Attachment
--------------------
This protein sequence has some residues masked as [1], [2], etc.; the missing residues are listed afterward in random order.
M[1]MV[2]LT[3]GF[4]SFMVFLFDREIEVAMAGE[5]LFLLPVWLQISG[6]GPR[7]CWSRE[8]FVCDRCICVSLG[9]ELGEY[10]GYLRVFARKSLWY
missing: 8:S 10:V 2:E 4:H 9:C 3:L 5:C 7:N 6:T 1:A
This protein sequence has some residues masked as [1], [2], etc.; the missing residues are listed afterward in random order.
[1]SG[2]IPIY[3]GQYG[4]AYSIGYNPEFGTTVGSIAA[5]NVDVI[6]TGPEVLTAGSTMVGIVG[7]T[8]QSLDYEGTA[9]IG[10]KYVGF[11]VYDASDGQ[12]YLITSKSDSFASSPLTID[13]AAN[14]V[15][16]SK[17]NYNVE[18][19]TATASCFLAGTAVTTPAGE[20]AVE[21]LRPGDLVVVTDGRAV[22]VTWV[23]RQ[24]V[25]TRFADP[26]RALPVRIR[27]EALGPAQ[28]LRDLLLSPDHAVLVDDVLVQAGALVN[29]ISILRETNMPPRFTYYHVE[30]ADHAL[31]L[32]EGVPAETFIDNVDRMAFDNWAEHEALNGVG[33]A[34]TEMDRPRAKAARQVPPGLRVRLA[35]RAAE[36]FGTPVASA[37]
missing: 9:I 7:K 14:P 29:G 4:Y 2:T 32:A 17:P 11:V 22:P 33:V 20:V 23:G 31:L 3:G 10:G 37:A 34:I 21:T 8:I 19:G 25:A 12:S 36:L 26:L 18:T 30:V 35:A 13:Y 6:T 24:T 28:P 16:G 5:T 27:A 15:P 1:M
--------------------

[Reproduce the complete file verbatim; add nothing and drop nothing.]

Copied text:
This protein sequence has some residues masked as [1], [2], etc.; the missing residues are listed afterward in random order.
M[1]MV[2]LT[3]GF[4]SFMVFLFDREIEVAMAGE[5]LFLLPVWLQISG[6]GPR[7]CWSRE[8]FVCDRCICVSLG[9]ELGEY[10]GYLRVFARKSLWY
missing: 8:S 10:V 2:E 4:H 9:C 3:L 5:C 7:N 6:T 1:A
This protein sequence has some residues masked as [1], [2], etc.; the missing residues are listed afterward in random order.
[1]SG[2]IPIY[3]GQYG[4]AYSIGYNPEFGTTVGSIAA[5]NVDVI[6]TGPEVLTAGSTMVGIVG[7]T[8]QSLDYEGTA[9]IG[10]KYVGF[11]VYDASDGQ[12]YLITSKSDSFASSPLTID[13]AAN[14]V[15][16]SK[17]NYNVE[18][19]TATASCFLAGTAVTTPAGE[20]AVE[21]LRPGDLVVVTDGRAV[22]VTWV[23]RQ[24]V[25]TRFADP[26]RALPVRIR[27]EALGPAQ[28]LRDLLLSPDHAVLVDDVLVQAGALVN[29]ISILRETNMPPRFTYYHVE[30]ADHAL[31]L[32]EGVPAETFIDNVDRMAFDNWAEHEALNGVG[33]A[34]TEMDRPRAKAARQVPPGLRVRLA[35]RAAE[36]FGTPVASA[37]
missing: 9:I 7:K 14:P 29:G 4:Y 2:T 32:A 17:P 11:V 22:P 33:V 20:V 23:G 31:L 3:G 10:G 37:A 34:I 21:T 8:I 19:G 25:A 12:S 36:L 26:L 18:T 30:V 35:A 13:Y 6:T 24:T 28:P 16:G 5:T 27:A 15:P 1:M